Blade gunner

What makes a man sleep with a gun under his pillow?

…and what are the odds that a tragedy will happen as a result?

People who live in a high crime area might think about what they would do if an intruder came into the house. Would a gun be a good way to ensure safety? Many people would think yes…

…and many people would be kidding themselves.

The only time having a gun makes you safer is if everyone else around you also has one. Thankfully we don’t yet live in such a world.

The fact is…
…people occasionally get angry enough to lash out at someone.
…people sometimes get scared enough to fear for their lives.
…people sometimes make simple mistakes.
…people sometimes wish they were dead.

Under all of these circumstances, having a gun nearby will make any action lethal. It will turn a temporary state of mind into a permanent tragedy.

The Oscar Pistorius verdict is an interesting one. Many people think he got away with murder but I don’t want to comment on that. I didn’t follow the case closely enough to form a strong opinion. But let’s take Oscar’s version of events at face value. What does that imply? Even if we believe that he was telling an unedited version of the truth, the guy voluntarily took his gun and fired it through a bathroom door at a presumed intruder.

What ingredients go into that type of act? Fear, paranoia, machoism, and the (false) belief that a gun will protect him? When these roads intersect death is not such a surprising result.

We cannot separate events such as this from the culture in which they occur. Research has shown time and time again that good people can be made to do some pretty bad things in the right circumstances. Duch, the notorious executioner of the Tuol Sleng prison in Phnom Penh during the Khmer Rouge regime, was by all reports a kind and gentle school teacher. Like Nazis or other war criminals, he was just doing a job that was asked of him and doing it well.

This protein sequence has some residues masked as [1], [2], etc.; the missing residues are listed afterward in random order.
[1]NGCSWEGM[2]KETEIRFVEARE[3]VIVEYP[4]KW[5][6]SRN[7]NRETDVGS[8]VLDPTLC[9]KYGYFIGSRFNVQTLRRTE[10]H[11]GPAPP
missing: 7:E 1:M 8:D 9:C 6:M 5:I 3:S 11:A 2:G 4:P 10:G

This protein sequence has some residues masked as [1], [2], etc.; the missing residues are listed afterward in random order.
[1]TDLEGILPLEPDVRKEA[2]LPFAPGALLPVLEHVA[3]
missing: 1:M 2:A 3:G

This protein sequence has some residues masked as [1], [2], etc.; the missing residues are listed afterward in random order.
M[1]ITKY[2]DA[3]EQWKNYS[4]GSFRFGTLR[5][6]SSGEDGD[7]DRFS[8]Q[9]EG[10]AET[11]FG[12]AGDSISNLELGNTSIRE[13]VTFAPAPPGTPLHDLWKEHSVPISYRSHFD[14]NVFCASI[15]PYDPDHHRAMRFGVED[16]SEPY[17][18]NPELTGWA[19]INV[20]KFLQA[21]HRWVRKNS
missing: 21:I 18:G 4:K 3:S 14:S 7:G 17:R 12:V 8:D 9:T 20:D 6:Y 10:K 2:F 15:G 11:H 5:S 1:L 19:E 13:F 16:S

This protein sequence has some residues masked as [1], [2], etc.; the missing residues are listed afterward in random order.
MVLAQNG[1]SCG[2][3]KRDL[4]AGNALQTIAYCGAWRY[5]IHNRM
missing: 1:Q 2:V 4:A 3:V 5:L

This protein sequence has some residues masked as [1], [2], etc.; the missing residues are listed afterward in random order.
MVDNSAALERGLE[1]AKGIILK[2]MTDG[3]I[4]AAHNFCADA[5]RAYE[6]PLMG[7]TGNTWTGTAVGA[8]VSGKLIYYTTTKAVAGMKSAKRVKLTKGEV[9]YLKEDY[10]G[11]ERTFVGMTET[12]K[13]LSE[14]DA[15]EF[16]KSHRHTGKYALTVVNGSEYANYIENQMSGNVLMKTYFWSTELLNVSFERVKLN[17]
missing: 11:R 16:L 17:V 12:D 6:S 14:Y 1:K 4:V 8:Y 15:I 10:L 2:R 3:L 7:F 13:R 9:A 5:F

We can blame individuals for the consequences of their actions but the truth is that we all contribute to our culture. If we treat people with respect we are more likely to be respected in return. In Prince Edward Island many farmers leave produce on the side of the road. If you want some you can just take it and leave some cash in a pail. It is what is expected of you. In football, after you get hit, you get up and pat your opponent on the backside and say, “Good hit.” It is what is expected of you.

In hockey, on the other hand, when someone body checks you, you rub your hand in his face. When poor sportsmanship is expected of you, that too is what you do.

Fear of others is often justified. But if we treat everyone like adversaries, we will actually create many more of them.

Take the Trayvon Martin. A well-meaning neighbourhood watchman… with a legitimately purchased gun… sees a kid apparently sneaking around and follows him. The kid, thinking he is about to be attacked, defends himself and confronts his follower. It the ensuing struggle the neighbourhood watchman chooses to fire his gun instead of using his fists. Why? Well, because he had one and got scared. Both individuals did what their subculture taught them to do and the result was the death of another innocent victim.

Our culture feeds mistrust as well as a fascination with guns. We have made guns cool. Watch TV for one evening and you will see how this happens. The common message is that there are bad guys with guns out there but, fear not, the good guys will stop them with their good guy guns.

Do what Oscar Pistorius chose to do and keep a gun in your home, or in your car, or on you for personal protection, and you are far more likely to kill a loved one by accident than any burglar. You will also have a lethal means of killing someone if you ever get angry or scared. And of course you will also have an efficient means of suicide should you have a bout with depression….and so will your children.

For more, please see my earlier post: Gun Culture

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Posted in Human nature.

Posted on 18 Sep 2014

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